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Backdoor: NSA backdoor exploited by another state

Last updated on March 9, 2021

An NSA backdoor in Juniper network equipment is said to have been used by another state. The NSA wants to have learned from it.

NSA involuntarily shares back doors. (Image: Austin Mills / CC-BY-SA 2.0 )

An NSA back door in Juniper network devices is said to have been discovered and used by another state, as reported by the Reuters news agency , which was able to see a statement from the manufacturer to the US Congress. The US secret service NSA claims to have learned from the incident, but at the request of US Senator Ron Wyden he does not want to say what.

The Juniper Declaration therefore states that a national government has also used the mechanism originally created by the NSA. This is said to be the Dual EC DRBG random number generator created by the NSA and standardized by NIST. This was integrated into the Juniper products between 2008 and 2009 at the request of a single customer, it can be assumed that this was the NSA, and enables encrypted connections, for example VPNs, to be read via certain parameters.

As it has now become known, an unidentified state is said to be responsible for the change in this parameter, which became known in 2015 . Juniper then changed the parameter back again. It is believed that the first parameter is used by the NSA for decryption, while the second was used by another state. In 2015, another backdoor was discovered in some versions of Juniper’s ScreenOS operating system with a fixed SSH password .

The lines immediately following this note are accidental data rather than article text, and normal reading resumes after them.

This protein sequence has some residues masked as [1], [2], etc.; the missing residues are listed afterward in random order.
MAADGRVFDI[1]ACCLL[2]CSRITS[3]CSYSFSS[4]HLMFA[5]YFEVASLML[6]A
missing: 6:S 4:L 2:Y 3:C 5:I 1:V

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“Backdoors are a threat to national security ,” Wyden told the news agency. It is only a matter of time before they are exploited by foreign hackers or criminals.

NSA: We learned from it – but can no longer find the files

After another state had also used the back door, the NSA claims to have written a lessons learned report, which it can no longer find after a request from Senator Wyden. In addition, as a result of the Snowden Leaks, the secret service is said to have drawn up new rules for dealing with back doors.

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But the NSA does not even want to inform the senators of the essential innovations in these guidelines. Three former senior intelligence officials told Reuters that the new rules are an assessment of the potential impact of a back door if it were discovered and used by opponents.

Juniper is not alone with the back door: The random number generator was used as standard in a software from RSA – after the NSA paid the company 10 million US dollars for it. The NSA also works with other companies to exfiltrate data, including telecommunications providers such as Verizon or corporations such as Google, Apple, Facebook or Microsoft, for example via the Prism monitoring program .